As illustrated by Figure 3, the relationship curve of the enamel surface Vickers hardness varied with normal loading among the age groups. The results suggest that at the same load, the young adult permanent teeth group exhibited the highest Vickers hardness of tooth enamel, followed successively by the older adult permanent, juvenile permanent, and deciduous teeth groups. Although the vickers hardness of enamel in different age groups decreased with the increase of loading. But under the same load, the size relationship between them is still quite obvious. The results of microhardness test revealed that when the normal load was 0.1 N, the enamel hardness values (HV’s) of the young adult permanent, older permanent, juvenile permanent, and deciduous teeth were approximately 567, 548, 527, and 469, respectively. With an increase in the normal load, the Vickers hardness of the enamel of all four groups decreased. When the normal load was increased to 10 N, the Vickers HV’s of the young adult permanent, older permanent, juvenile permanent, and deciduous tooth enamel decreased to approximately 330, 327, 323, and 313, respectively, (see Figure 3). In addition, as depicted in Figure 3, Nonetheless, the Vickers hardness of enamel of the permanent teeth of all ages did not differ markedly, whereas that of the deciduous tooth enamel was substantially lower than that of the permanent tooth enamel (of all ages). Therefore, from the perspective of Vickers hardness, the mechanical properties of the tooth enamel materials of different age groups differ considerably.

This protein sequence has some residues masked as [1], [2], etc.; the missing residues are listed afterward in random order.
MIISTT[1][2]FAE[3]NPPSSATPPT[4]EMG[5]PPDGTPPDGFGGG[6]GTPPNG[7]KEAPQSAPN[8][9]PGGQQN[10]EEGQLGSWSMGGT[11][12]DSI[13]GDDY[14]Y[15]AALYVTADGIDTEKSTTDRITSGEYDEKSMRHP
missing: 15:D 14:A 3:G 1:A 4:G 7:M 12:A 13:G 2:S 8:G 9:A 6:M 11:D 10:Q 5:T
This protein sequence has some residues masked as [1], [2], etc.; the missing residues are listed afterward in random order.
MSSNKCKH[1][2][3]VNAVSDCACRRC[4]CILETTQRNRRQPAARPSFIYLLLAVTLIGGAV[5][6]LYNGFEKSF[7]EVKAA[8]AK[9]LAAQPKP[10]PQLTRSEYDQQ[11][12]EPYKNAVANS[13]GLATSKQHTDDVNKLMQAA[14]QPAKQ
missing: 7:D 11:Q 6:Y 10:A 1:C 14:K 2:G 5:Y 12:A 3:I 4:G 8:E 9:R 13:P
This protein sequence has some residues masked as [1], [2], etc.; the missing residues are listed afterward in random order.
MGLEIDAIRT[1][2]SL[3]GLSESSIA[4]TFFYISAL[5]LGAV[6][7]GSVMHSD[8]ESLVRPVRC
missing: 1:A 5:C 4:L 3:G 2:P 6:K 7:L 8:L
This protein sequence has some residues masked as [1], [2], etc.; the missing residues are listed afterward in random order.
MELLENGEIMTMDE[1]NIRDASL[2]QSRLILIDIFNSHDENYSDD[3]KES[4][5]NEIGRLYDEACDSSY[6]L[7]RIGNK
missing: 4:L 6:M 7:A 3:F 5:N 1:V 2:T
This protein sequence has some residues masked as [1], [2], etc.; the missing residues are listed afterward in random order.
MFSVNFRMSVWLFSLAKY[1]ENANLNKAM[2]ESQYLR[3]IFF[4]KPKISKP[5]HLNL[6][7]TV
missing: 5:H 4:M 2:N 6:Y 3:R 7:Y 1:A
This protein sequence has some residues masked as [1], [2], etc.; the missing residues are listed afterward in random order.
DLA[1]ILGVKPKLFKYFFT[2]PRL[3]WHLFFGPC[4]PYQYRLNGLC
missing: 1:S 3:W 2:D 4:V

Depth of the Indentation
Figures 4, 5 present and compare the tooth enamel indentation depth for each age group at a load of 5 N. The depth of enamel indentation was the highest in the deciduous teeth group, followed by the juvenile, older adult, and young adult permanent teeth groups (in that order). From the Angle of indentation depth, there are significant differences in the compressive ability of enamel materials in different ages.
As illustrated in Figure 6, the enamel surface indentation topography with a load of 5 N varies by age group, with the shortest crack propagation observed in the enamel of the young adult permanent teeth, followed successively by that of the juvenile permanent, deciduous, and older adult permanent teeth. Table 1 shows the mean crack propagation length of enamel indentation at different ages.